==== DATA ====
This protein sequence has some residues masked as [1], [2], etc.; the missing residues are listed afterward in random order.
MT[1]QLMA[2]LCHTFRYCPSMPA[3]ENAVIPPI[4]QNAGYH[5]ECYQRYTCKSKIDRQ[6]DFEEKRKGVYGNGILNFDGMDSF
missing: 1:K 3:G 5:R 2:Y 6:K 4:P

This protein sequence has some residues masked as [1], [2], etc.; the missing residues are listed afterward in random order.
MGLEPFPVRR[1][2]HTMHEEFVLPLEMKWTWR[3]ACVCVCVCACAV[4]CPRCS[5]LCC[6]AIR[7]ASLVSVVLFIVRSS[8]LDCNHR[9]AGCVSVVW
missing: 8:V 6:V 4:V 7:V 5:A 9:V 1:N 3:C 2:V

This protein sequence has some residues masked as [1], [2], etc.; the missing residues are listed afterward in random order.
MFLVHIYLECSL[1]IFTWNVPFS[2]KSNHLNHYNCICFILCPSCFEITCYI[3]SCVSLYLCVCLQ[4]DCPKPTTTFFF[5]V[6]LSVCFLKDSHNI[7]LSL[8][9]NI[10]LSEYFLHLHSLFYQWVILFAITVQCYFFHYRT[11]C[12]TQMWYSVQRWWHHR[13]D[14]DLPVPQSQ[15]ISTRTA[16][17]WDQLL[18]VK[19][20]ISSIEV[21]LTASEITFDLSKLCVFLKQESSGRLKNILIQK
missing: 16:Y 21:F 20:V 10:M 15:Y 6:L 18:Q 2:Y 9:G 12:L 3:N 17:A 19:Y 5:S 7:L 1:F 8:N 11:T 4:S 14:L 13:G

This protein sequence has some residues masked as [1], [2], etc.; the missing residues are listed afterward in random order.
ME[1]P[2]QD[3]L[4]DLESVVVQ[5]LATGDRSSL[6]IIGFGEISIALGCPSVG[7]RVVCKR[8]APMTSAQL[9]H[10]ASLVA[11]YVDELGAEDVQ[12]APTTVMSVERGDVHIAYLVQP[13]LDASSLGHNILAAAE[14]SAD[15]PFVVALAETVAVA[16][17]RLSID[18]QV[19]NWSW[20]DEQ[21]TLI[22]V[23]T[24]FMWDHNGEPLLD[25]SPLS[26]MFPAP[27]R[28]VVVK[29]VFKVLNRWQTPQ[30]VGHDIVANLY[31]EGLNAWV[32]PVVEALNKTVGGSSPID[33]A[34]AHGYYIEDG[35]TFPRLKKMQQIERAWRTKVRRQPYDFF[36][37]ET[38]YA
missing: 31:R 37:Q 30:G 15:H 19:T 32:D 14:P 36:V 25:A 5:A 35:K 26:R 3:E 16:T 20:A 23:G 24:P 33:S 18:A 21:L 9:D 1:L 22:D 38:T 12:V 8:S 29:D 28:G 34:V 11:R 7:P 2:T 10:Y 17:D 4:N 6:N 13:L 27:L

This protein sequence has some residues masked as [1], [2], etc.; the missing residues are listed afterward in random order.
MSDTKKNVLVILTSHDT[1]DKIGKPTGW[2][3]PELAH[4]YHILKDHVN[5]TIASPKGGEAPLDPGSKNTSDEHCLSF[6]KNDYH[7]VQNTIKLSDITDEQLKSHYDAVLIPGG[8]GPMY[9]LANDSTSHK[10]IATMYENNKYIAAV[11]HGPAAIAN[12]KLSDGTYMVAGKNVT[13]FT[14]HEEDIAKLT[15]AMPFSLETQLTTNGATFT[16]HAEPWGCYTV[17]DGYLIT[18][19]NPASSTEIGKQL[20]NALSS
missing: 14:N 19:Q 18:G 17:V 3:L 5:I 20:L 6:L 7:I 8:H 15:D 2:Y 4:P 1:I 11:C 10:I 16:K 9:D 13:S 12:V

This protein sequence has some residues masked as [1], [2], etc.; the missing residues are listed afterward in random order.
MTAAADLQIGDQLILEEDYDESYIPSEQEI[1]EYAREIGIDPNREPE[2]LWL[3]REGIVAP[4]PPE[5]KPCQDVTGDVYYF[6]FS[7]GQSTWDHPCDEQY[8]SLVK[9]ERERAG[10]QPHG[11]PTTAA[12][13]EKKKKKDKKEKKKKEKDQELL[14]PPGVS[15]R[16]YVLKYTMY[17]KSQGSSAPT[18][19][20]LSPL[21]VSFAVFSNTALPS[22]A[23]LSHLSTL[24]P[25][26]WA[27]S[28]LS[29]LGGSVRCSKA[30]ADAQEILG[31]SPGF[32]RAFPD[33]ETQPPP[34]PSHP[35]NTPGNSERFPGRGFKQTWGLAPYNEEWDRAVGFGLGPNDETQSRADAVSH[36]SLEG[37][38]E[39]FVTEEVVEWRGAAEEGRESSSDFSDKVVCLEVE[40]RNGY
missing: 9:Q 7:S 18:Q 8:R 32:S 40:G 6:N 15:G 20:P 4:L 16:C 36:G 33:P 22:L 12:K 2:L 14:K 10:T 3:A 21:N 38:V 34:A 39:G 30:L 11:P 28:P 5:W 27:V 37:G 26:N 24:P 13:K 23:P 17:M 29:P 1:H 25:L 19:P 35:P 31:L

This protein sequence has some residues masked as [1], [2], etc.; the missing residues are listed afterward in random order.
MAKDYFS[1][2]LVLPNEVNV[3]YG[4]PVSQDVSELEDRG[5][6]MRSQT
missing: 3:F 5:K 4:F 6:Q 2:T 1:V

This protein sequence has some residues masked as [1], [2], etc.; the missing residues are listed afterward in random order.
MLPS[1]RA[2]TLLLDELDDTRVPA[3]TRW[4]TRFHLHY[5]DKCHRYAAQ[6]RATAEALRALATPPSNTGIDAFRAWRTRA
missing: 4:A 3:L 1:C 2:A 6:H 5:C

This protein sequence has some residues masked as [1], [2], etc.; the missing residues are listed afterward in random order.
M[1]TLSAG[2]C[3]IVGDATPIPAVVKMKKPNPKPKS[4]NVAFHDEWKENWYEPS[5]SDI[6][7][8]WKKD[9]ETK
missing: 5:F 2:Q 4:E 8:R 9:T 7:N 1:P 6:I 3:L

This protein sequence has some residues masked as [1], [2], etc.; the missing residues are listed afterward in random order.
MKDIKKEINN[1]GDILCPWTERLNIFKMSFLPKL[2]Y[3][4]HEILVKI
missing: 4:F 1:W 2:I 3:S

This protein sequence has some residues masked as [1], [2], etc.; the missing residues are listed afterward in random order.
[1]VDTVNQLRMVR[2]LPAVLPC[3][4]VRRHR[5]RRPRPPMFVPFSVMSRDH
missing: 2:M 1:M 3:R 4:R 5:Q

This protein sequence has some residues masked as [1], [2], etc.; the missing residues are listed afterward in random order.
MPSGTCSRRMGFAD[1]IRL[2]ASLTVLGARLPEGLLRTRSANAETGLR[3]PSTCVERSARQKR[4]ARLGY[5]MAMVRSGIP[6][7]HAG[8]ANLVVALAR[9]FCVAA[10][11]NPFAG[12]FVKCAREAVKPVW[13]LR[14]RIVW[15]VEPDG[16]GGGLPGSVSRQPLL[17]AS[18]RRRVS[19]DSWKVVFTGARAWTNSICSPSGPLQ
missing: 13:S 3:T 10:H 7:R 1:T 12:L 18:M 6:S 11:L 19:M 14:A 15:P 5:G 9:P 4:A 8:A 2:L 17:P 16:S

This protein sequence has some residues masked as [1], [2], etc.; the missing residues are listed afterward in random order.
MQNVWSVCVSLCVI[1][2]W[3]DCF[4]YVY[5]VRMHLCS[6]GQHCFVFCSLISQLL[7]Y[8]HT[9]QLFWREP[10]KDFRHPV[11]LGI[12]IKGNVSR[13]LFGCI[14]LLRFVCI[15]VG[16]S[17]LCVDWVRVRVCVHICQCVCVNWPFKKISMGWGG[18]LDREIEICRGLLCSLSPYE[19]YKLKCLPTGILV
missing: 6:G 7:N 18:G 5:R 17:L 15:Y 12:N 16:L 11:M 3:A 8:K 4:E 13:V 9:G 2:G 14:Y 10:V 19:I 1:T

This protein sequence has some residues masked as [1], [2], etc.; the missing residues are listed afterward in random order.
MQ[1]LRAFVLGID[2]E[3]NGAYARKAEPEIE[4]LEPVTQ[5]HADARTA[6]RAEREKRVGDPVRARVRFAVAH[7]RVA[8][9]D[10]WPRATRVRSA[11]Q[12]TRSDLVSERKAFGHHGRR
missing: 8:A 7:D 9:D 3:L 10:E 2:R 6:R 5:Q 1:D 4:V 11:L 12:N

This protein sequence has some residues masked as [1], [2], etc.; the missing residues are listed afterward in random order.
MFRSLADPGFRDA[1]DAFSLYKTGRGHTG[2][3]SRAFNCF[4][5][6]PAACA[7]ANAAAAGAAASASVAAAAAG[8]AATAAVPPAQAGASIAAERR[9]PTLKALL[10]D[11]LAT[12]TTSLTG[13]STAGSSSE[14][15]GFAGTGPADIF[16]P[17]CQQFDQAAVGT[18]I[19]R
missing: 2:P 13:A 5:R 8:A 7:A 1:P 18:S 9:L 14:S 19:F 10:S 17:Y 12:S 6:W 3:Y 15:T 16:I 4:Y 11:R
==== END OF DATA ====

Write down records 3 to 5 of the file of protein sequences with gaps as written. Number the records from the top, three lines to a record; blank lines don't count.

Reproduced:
This protein sequence has some residues masked as [1], [2], etc.; the missing residues are listed afterward in random order.
MFLVHIYLECSL[1]IFTWNVPFS[2]KSNHLNHYNCICFILCPSCFEITCYI[3]SCVSLYLCVCLQ[4]DCPKPTTTFFF[5]V[6]LSVCFLKDSHNI[7]LSL[8][9]NI[10]LSEYFLHLHSLFYQWVILFAITVQCYFFHYRT[11]C[12]TQMWYSVQRWWHHR[13]D[14]DLPVPQSQ[15]ISTRTA[16][17]WDQLL[18]VK[19][20]ISSIEV[21]LTASEITFDLSKLCVFLKQESSGRLKNILIQK
missing: 16:Y 21:F 20:V 10:M 15:Y 6:L 18:Q 2:Y 9:G 12:L 3:N 17:A 19:Y 5:S 7:L 1:F 8:N 11:T 4:S 14:L 13:G

This protein sequence has some residues masked as [1], [2], etc.; the missing residues are listed afterward in random order.
ME[1]P[2]QD[3]L[4]DLESVVVQ[5]LATGDRSSL[6]IIGFGEISIALGCPSVG[7]RVVCKR[8]APMTSAQL[9]H[10]ASLVA[11]YVDELGAEDVQ[12]APTTVMSVERGDVHIAYLVQP[13]LDASSLGHNILAAAE[14]SAD[15]PFVVALAETVAVA[16][17]RLSID[18]QV[19]NWSW[20]DEQ[21]TLI[22]V[23]T[24]FMWDHNGEPLLD[25]SPLS[26]MFPAP[27]R[28]VVVK[29]VFKVLNRWQTPQ[30]VGHDIVANLY[31]EGLNAWV[32]PVVEALNKTVGGSSPID[33]A[34]AHGYYIEDG[35]TFPRLKKMQQIERAWRTKVRRQPYDFF[36][37]ET[38]YA
missing: 31:R 37:Q 30:G 15:H 19:T 32:D 14:P 36:V 25:A 5:A 35:K 26:R 3:E 16:T 20:A 23:G 24:P 33:S 18:A 21:L 9:D 1:L 22:D 38:T 12:V 8:S 29:D 28:G 34:V 11:R 7:P 2:T 10:Y 17:D 4:N 6:N 13:L 27:L

This protein sequence has some residues masked as [1], [2], etc.; the missing residues are listed afterward in random order.
MSDTKKNVLVILTSHDT[1]DKIGKPTGW[2][3]PELAH[4]YHILKDHVN[5]TIASPKGGEAPLDPGSKNTSDEHCLSF[6]KNDYH[7]VQNTIKLSDITDEQLKSHYDAVLIPGG[8]GPMY[9]LANDSTSHK[10]IATMYENNKYIAAV[11]HGPAAIAN[12]KLSDGTYMVAGKNVT[13]FT[14]HEEDIAKLT[15]AMPFSLETQLTTNGATFT[16]HAEPWGCYTV[17]DGYLIT[18][19]NPASSTEIGKQL[20]NALSS
missing: 14:N 19:Q 18:G 17:V 3:L 5:I 20:L 6:L 7:I 8:H 15:D 2:Y 4:P 1:I 11:C 10:I 16:K 9:D 13:S 12:V